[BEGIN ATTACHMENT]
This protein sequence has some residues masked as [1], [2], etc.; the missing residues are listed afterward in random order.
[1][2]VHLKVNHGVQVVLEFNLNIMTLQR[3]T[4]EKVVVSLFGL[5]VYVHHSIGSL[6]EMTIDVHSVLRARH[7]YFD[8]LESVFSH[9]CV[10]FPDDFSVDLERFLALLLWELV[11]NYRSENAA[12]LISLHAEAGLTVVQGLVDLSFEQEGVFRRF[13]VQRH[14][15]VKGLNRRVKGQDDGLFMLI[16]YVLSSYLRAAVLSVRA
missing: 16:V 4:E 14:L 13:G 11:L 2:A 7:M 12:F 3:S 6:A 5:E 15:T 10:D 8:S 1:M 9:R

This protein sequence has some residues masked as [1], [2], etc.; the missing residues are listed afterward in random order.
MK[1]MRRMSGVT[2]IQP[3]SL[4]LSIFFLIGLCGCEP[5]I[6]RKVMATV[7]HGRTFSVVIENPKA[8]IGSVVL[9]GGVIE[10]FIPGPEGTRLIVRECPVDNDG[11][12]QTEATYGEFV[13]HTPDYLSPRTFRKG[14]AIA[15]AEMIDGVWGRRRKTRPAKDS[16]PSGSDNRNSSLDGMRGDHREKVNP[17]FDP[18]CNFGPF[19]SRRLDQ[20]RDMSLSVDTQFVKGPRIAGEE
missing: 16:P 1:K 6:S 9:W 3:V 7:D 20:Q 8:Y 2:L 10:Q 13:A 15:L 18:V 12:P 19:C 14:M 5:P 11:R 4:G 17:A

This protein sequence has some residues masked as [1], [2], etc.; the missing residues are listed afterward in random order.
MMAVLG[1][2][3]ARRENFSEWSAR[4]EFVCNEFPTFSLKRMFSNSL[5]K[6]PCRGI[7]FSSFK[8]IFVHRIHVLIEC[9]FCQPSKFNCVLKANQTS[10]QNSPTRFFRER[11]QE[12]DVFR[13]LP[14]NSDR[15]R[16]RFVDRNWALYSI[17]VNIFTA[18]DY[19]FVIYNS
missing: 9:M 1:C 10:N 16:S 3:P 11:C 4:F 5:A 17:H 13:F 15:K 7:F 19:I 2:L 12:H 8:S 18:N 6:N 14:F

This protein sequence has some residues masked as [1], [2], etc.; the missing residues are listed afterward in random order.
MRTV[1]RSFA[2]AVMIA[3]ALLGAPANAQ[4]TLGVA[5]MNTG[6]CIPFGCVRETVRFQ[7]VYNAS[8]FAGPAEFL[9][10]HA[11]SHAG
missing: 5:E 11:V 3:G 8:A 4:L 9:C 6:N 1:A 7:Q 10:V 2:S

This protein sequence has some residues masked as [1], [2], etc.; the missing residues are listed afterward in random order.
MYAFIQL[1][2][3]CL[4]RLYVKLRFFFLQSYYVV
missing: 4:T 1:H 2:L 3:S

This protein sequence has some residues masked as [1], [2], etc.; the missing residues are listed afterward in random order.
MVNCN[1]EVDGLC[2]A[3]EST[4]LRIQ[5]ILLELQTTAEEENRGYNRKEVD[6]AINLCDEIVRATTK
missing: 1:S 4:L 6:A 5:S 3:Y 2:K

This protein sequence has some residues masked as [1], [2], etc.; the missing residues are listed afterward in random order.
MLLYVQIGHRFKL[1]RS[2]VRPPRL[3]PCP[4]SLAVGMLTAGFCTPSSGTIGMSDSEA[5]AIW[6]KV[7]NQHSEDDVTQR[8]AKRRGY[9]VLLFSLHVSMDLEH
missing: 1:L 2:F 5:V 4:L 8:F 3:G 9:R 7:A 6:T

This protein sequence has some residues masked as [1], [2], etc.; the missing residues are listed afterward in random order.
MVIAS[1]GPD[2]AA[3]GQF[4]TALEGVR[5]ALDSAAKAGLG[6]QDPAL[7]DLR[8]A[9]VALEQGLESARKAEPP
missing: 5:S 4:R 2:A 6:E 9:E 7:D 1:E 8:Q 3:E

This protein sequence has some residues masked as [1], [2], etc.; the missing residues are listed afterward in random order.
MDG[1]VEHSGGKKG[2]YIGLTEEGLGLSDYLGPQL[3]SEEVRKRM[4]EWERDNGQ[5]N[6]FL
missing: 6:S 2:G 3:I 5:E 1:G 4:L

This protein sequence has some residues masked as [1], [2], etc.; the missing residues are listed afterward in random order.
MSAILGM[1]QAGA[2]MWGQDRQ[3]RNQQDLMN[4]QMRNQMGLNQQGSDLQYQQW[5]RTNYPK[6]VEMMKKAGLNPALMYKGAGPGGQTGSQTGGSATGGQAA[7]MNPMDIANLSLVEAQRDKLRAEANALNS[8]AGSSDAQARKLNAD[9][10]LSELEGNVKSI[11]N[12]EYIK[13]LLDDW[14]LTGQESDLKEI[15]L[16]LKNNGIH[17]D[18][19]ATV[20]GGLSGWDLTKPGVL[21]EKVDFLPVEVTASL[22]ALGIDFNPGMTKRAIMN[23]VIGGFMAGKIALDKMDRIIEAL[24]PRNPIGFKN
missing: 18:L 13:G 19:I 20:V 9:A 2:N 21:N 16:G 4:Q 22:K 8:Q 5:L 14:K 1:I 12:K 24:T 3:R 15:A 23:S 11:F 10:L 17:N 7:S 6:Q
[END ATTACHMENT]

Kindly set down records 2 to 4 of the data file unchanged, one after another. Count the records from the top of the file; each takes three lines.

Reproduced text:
This protein sequence has some residues masked as [1], [2], etc.; the missing residues are listed afterward in random order.
MK[1]MRRMSGVT[2]IQP[3]SL[4]LSIFFLIGLCGCEP[5]I[6]RKVMATV[7]HGRTFSVVIENPKA[8]IGSVVL[9]GGVIE[10]FIPGPEGTRLIVRECPVDNDG[11][12]QTEATYGEFV[13]HTPDYLSPRTFRKG[14]AIA[15]AEMIDGVWGRRRKTRPAKDS[16]PSGSDNRNSSLDGMRGDHREKVNP[17]FDP[18]CNFGPF[19]SRRLDQ[20]RDMSLSVDTQFVKGPRIAGEE
missing: 16:P 1:K 6:S 9:W 3:V 7:D 20:Q 8:Y 2:L 10:Q 13:A 15:L 18:V 12:P 19:C 14:M 5:P 11:R 4:G 17:A

This protein sequence has some residues masked as [1], [2], etc.; the missing residues are listed afterward in random order.
MMAVLG[1][2][3]ARRENFSEWSAR[4]EFVCNEFPTFSLKRMFSNSL[5]K[6]PCRGI[7]FSSFK[8]IFVHRIHVLIEC[9]FCQPSKFNCVLKANQTS[10]QNSPTRFFRER[11]QE[12]DVFR[13]LP[14]NSDR[15]R[16]RFVDRNWALYSI[17]VNIFTA[18]DY[19]FVIYNS
missing: 9:M 1:C 10:N 16:S 3:P 11:C 4:F 5:A 17:H 13:F 15:K 7:F 19:I 2:L 12:H 8:S 18:N 6:N 14:F

This protein sequence has some residues masked as [1], [2], etc.; the missing residues are listed afterward in random order.
MRTV[1]RSFA[2]AVMIA[3]ALLGAPANAQ[4]TLGVA[5]MNTG[6]CIPFGCVRETVRFQ[7]VYNAS[8]FAGPAEFL[9][10]HA[11]SHAG
missing: 5:E 11:V 3:G 8:A 4:L 9:C 6:N 1:A 7:Q 10:V 2:S